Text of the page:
Implicit in feminism is the realization that we live in a male-dominated society, not a female-dominated one. In your hypothetical female-dominated society I'm sure there would be something called masculinism. I think you could put both those ideas under the umbrella of humanism, which puts humans and their well-being at the centre of our moral universe.

As a matter of fact, humans used to live in matriarchal societies in pre-literate times: Google "The Alphabet vs The Goddess".

Comment: Re:correlation, causation (Score 1) 387

I don't think you're entirely correct. Feminism -has- done some damage in this area.

People desire status and that is true of all genders. And while I wasn't alive 100 years ago to know with certainty, I do not believe the phrase "...just a house wife" was uttered by same in a self-deprecating tone back then. But I hear it from women on a regular basis in our times. The idea that a woman must have a successful career in order to feel pride is the *fault* of feminism.

Not really, men are subject to the same expectation. I think its natural that as women are able to have careers the same pressures are put on them as men, but I don't see how you could blame feminism for this. Feminists aren't automatically at fault for every problem in our society.

The other four points you make seem to be against something other than GP's points. I mean of course we all want to improve society, of course *no one* is telling western women to compare their lot with Iran and gratefully shut up. And come on, central air and vaccinations aren't really on topic are they?

The post I responded too seemed to say exactly that, that trying to improve women's status in our Western countries was vain when women are treated worse elsewhere. This is like calling the people who run your city's water supply jackasses, because so many people in Africa have no clean water, and they're obsessed with mineral content, chlorination, etc.

I think feminism ( as I see it around me ) really does have it wrong. I think they are trying to actually make men and women equal and that is a terrible idea. If feminists *really* cared about women generally and not only for themselves specifically they would be out in force correcting the economic problems that force women into the work force. Having a choice is great, and I'm all on board with it, but I truly believe that for most women the choice they really want is no longer available to them.

Why is it feminists specifically who have to make our economy more fair? Its everyone responsibility, and in my experience many feminists do argue in favour of a more fair economy.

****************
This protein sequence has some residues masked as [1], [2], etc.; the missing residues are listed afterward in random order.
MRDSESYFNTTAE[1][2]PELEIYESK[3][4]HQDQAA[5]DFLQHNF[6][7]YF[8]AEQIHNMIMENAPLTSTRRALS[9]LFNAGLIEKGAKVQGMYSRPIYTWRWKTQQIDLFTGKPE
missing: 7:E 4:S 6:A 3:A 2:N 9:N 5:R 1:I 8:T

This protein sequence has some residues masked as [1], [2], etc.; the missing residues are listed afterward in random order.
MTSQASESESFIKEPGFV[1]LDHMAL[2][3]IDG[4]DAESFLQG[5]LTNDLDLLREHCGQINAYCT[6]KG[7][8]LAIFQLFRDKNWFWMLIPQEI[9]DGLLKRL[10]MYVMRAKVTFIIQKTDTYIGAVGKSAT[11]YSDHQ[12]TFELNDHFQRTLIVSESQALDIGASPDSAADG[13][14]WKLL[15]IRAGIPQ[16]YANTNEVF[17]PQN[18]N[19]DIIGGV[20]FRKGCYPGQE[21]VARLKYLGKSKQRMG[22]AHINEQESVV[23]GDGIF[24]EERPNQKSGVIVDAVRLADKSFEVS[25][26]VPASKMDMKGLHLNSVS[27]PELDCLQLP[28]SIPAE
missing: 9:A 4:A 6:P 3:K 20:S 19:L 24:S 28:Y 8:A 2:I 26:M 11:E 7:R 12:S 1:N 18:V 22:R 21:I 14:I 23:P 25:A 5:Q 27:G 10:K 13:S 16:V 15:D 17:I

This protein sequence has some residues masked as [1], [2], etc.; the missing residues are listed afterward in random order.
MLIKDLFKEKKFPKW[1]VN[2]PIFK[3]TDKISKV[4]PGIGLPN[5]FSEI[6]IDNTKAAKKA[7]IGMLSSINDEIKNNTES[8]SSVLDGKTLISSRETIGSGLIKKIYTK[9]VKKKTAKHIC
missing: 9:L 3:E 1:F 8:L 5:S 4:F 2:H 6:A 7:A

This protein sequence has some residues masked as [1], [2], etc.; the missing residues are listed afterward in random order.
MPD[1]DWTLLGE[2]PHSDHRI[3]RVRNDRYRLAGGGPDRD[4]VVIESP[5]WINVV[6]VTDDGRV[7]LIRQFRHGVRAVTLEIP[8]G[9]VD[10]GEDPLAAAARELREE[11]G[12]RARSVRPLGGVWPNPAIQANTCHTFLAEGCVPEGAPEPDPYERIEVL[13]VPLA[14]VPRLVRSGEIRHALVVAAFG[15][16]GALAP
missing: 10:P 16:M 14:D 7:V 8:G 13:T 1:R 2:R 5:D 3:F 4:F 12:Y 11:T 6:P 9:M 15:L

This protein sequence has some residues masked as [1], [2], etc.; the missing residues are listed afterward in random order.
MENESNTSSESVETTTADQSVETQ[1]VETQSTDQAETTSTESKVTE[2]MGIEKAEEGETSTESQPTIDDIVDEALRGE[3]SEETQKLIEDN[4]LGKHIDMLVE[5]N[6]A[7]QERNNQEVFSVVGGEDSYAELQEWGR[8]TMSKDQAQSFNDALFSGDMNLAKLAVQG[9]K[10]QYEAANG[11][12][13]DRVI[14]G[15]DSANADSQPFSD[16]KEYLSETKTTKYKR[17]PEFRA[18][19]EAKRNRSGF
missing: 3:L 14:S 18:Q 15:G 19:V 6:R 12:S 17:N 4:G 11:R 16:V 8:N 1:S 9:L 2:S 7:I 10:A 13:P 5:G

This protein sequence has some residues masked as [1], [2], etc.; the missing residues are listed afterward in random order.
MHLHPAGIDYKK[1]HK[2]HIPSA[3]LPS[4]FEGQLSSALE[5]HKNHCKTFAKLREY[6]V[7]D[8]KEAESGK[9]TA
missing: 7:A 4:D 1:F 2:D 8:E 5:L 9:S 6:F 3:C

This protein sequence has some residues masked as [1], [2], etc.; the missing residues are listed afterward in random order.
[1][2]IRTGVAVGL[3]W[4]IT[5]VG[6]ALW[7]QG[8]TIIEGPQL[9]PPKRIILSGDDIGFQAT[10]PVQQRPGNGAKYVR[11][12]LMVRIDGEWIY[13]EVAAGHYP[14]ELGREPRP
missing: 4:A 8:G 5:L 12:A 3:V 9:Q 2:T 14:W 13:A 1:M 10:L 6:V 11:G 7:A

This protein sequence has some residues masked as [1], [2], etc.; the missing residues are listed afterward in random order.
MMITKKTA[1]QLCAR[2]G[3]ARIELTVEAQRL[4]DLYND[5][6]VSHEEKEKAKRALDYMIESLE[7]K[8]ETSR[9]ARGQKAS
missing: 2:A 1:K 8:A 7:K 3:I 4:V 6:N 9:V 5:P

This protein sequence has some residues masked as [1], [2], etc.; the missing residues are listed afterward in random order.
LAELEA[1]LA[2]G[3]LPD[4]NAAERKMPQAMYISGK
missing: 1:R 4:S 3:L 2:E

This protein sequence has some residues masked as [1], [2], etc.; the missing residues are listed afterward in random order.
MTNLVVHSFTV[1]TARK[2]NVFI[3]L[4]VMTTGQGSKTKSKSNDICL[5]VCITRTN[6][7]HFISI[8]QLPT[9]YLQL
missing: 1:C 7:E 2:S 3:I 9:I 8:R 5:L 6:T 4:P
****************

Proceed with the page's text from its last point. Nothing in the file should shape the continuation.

Comment: Re:correlation, causation (Score 1) 387

This Duluth model is your personal bugaboo, so you'll have to explain to me what it is and why I should care.

Also, I told you that only a complete idiot would believe that rich elite men care for other men. I'm not sure how to be more clear on this. Read my original post.

Comment: Re:correlation, causation (Score 1) 387

... What if they see "giving women what they say they want" as part of their interests?...

You're looking at the past with rose-coloured glasses. You think the sexism in society was more than fair? That's your opinion. Some women felt it wasn't, and decided to try to change things for the better. These people were called feminists.

Frankly, I feel these women had a better understanding of their place in society than your idealized, nostalgic point of view.

Comment: Re:correlation, causation (Score 2) 387

My problem is that it's truthy sounding nonsense claiming the imprimatur of verifiability using sciency-sounding words, and is being used to persecute large sections of the population.

So you accept the notion of widespread persecution, but you think its directed towards men? That is a pretty weird thing to believe in a society where the vast majority of politicians, CEOs, and wealthiest people are men. I just don't see it.

And you see this is where feminism falls down, extrapolating from the "personal is the political" mantra of the 70s feminists point to a few rich people as evidence that all men have oppressed all women forever, despite these few wealthy people never having acted to improve the situation or welfare of men as a class. Your mythical boys club doesn't exist. As for most of the money being in the hands of men, most of the spending power is in the hands of those poor oppressed women. But hey what's a few nuances to the blunt instrument that is feminism.

My original post made the exact opposite argument. The 'boys club' is not interested in helping men as a category, its a handful of selfish men (with a handful of women) pissing on everyone else. If you actually thought this is what feminists believed, no wonder you are so confused.

The spending power is normal people, not the elites. Our society has become more egalitarian over the past few decades, which I personally feel is a good development. It also makes sense in light of the many single mothers out there, and kids being pretty expensive.